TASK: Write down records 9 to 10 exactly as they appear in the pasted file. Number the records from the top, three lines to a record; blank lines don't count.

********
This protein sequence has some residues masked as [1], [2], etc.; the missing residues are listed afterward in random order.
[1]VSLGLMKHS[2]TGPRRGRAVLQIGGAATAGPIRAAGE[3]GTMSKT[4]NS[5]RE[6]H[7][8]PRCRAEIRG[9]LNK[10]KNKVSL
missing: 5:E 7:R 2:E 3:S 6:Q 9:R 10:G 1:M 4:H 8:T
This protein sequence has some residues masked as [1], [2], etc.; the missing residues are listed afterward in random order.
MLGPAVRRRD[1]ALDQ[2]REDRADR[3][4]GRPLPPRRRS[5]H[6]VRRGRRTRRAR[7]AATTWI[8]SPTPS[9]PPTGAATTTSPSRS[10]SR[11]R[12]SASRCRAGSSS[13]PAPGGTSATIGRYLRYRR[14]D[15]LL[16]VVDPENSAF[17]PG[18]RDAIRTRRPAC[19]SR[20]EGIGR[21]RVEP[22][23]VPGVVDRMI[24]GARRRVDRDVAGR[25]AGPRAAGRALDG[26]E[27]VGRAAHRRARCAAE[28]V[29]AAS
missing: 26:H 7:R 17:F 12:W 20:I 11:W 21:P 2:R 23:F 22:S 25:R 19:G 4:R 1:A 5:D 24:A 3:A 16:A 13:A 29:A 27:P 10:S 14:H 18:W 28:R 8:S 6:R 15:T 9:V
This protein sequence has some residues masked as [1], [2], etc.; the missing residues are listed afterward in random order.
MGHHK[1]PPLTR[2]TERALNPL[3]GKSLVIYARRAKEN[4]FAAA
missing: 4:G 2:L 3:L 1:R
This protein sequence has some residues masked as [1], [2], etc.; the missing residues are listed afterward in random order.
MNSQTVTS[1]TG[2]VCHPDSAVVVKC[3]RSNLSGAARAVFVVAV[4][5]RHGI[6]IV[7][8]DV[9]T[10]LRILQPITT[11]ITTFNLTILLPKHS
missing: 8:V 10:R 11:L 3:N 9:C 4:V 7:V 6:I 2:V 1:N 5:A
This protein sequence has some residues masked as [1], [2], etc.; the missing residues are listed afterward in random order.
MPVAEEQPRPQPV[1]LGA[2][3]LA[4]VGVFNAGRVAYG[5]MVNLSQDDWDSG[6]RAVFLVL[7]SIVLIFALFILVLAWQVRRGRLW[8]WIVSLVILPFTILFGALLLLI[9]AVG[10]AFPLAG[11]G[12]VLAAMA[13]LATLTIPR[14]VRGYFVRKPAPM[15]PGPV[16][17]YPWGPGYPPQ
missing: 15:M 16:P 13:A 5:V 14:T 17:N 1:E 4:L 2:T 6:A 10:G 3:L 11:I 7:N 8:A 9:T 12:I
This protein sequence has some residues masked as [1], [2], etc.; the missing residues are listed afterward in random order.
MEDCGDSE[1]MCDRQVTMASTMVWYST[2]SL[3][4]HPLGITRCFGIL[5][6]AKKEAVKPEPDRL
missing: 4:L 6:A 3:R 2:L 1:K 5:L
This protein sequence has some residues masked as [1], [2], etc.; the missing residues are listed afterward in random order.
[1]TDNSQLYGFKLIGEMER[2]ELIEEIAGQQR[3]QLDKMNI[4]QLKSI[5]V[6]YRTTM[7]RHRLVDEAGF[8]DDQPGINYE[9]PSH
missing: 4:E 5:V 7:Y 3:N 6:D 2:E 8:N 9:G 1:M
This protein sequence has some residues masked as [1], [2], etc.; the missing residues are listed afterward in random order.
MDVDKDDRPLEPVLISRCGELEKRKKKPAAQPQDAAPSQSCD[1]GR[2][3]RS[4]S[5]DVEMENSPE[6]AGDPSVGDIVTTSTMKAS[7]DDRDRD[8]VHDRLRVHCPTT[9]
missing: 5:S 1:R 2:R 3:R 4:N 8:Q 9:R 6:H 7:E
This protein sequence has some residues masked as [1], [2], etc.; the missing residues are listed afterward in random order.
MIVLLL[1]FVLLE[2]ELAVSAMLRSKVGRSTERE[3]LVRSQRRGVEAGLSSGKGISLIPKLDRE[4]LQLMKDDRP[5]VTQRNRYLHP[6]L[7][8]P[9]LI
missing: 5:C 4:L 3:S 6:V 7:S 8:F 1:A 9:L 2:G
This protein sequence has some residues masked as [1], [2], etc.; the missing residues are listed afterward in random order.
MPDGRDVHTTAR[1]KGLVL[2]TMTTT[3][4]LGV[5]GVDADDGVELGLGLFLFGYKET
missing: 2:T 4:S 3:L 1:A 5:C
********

This protein sequence has some residues masked as [1], [2], etc.; the missing residues are listed afterward in random order.
MIVLLL[1]FVLLE[2]ELAVSAMLRSKVGRSTERE[3]LVRSQRRGVEAGLSSGKGISLIPKLDRE[4]LQLMKDDRP[5]VTQRNRYLHP[6]L[7][8]P[9]LI
missing: 5:C 4:L 3:S 6:V 7:S 8:F 1:A 9:L 2:G
This protein sequence has some residues masked as [1], [2], etc.; the missing residues are listed afterward in random order.
MPDGRDVHTTAR[1]KGLVL[2]TMTTT[3][4]LGV[5]GVDADDGVELGLGLFLFGYKET
missing: 2:T 4:S 3:L 1:A 5:C